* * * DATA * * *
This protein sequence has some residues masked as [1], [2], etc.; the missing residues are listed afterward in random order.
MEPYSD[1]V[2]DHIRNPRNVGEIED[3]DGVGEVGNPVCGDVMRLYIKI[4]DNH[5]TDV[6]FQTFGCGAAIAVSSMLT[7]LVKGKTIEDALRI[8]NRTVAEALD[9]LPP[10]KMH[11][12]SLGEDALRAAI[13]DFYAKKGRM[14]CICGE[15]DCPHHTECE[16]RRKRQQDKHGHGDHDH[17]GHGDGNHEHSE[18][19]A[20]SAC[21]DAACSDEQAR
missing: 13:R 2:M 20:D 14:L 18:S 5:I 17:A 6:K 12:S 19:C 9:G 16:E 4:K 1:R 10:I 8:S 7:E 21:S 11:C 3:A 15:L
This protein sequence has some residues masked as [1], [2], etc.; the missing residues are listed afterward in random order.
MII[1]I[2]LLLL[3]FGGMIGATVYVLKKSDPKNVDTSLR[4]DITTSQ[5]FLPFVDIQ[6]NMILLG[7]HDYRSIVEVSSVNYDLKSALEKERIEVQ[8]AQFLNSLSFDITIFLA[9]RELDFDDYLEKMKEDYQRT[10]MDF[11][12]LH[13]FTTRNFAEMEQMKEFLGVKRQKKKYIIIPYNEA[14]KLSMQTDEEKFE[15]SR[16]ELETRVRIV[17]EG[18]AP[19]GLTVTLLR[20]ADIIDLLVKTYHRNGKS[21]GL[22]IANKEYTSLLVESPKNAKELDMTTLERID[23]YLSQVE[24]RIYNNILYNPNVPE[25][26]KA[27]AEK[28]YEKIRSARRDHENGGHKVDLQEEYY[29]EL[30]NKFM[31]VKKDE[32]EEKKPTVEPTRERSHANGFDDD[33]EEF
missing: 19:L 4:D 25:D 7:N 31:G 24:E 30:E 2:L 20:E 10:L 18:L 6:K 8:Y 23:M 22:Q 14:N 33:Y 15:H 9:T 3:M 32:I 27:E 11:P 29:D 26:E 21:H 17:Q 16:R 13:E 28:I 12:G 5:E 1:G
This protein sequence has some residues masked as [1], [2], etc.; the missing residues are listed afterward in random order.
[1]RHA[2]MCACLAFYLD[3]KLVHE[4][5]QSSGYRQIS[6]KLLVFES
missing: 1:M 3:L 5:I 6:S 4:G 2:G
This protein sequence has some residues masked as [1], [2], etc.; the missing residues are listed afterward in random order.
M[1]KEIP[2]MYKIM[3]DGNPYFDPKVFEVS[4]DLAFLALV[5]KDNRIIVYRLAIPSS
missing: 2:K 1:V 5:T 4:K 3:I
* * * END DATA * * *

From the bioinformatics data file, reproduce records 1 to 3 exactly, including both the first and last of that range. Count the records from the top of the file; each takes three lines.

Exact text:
This protein sequence has some residues masked as [1], [2], etc.; the missing residues are listed afterward in random order.
MEPYSD[1]V[2]DHIRNPRNVGEIED[3]DGVGEVGNPVCGDVMRLYIKI[4]DNH[5]TDV[6]FQTFGCGAAIAVSSMLT[7]LVKGKTIEDALRI[8]NRTVAEALD[9]LPP[10]KMH[11][12]SLGEDALRAAI[13]DFYAKKGRM[14]CICGE[15]DCPHHTECE[16]RRKRQQDKHGHGDHDH[17]GHGDGNHEHSE[18][19]A[20]SAC[21]DAACSDEQAR
missing: 13:R 2:M 20:D 14:L 18:S 5:I 17:A 6:K 12:S 19:C 9:G 16:E 4:K 1:R 10:I 8:S 7:E 21:S 11:C 3:A 15:L
This protein sequence has some residues masked as [1], [2], etc.; the missing residues are listed afterward in random order.
MII[1]I[2]LLLL[3]FGGMIGATVYVLKKSDPKNVDTSLR[4]DITTSQ[5]FLPFVDIQ[6]NMILLG[7]HDYRSIVEVSSVNYDLKSALEKERIEVQ[8]AQFLNSLSFDITIFLA[9]RELDFDDYLEKMKEDYQRT[10]MDF[11][12]LH[13]FTTRNFAEMEQMKEFLGVKRQKKKYIIIPYNEA[14]KLSMQTDEEKFE[15]SR[16]ELETRVRIV[17]EG[18]AP[19]GLTVTLLR[20]ADIIDLLVKTYHRNGKS[21]GL[22]IANKEYTSLLVESPKNAKELDMTTLERID[23]YLSQVE[24]RIYNNILYNPNVPE[25][26]KA[27]AEK[28]YEKIRSARRDHENGGHKVDLQEEYY[29]EL[30]NKFM[31]VKKDE[32]EEKKPTVEPTRERSHANGFDDD[33]EEF
missing: 19:L 4:D 25:D 7:N 31:G 24:E 30:E 2:L 20:E 10:L 18:L 6:K 8:Y 23:M 22:Q 14:N 33:Y 15:H 9:T 3:M 32:I 27:E 11:P 29:D 26:E 21:H 17:Q 16:R 13:E 28:I 12:G 5:E 1:G
This protein sequence has some residues masked as [1], [2], etc.; the missing residues are listed afterward in random order.
[1]RHA[2]MCACLAFYLD[3]KLVHE[4][5]QSSGYRQIS[6]KLLVFES
missing: 1:M 3:L 5:I 6:S 4:G 2:G